Noise Pollution Turns Urban Birds Into Bad Parents
It’s hard to be a parent. I’m not one myself, but I’ve seen my friends struggle to hold a conversation, open a car door or navigate the grocery store with kids in tow. There are always shoes to be tied, arguments to break up and fingers to be plucked away from the million dangerous objects within reach when you’re two feet tall and curious. Distractions, like talking on the phone or trying to watch a movie, only up the ante for disaster.
Turns out, the same thing is true in nature. A recent study from the University of Sheffield found that noise from traffic, construction and power generators has a significant negative impact on the level of attention urban birds pay to their chicks. Experts say the noise drowns out the chirping of hungry chicks, leaving parents oblivious to the needs of their young.
“It can have implications for all bird species that experience urban noise. Our study shows the first evidence for noise affecting breeding success in birds by interrupting communication between parents and offspring in a wild population,” says Julia Schroeder, of Sheffield’s department of animal and plant sciences.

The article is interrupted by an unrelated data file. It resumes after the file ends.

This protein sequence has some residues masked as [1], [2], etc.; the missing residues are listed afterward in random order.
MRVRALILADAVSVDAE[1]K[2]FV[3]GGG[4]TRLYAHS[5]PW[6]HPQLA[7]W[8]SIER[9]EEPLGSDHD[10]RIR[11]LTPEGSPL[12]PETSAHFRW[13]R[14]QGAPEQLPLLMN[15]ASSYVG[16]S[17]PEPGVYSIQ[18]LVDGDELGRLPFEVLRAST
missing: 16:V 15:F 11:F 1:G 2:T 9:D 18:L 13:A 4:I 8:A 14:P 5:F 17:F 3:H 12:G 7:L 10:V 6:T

The researchers were inspired to conduct this study after learning that numbers of breeding sparrows in the UK have declined by 60 to 99 percent in some areas. To help them determine the cause for this decline, scientists studied long-term data from a population of house sparrows living on Lundy Island in the Bristol Channel. They found that sparrow nests in areas affected by noise from large power generators produced fewer baby birds, of lower body mass, than those raised in quiet barns or a small wooded area on the island. When the generator noise was switched off, broods in the nosier areas were fed more often.
“Also, individual females provided their young with food less often when they bred in the noisy area compared to breeding attempts by the same females elsewhere,” write the researchers. “Furthermore, we show that females reacted flexibly to increased noise levels by adjusting their provisioning rate in the short term, which suggests that noise may be a causal factor that reduces reproductive output.”
These findings are particularly useful to those working to replenish wild bird populations, particularly in and around urban areas. The scientists say that to ensure successful breeding seasons, nest boxes should be put up as far away from noise as possible but suspect that only an overall reduction of urban noise will have a quantifiable impact.
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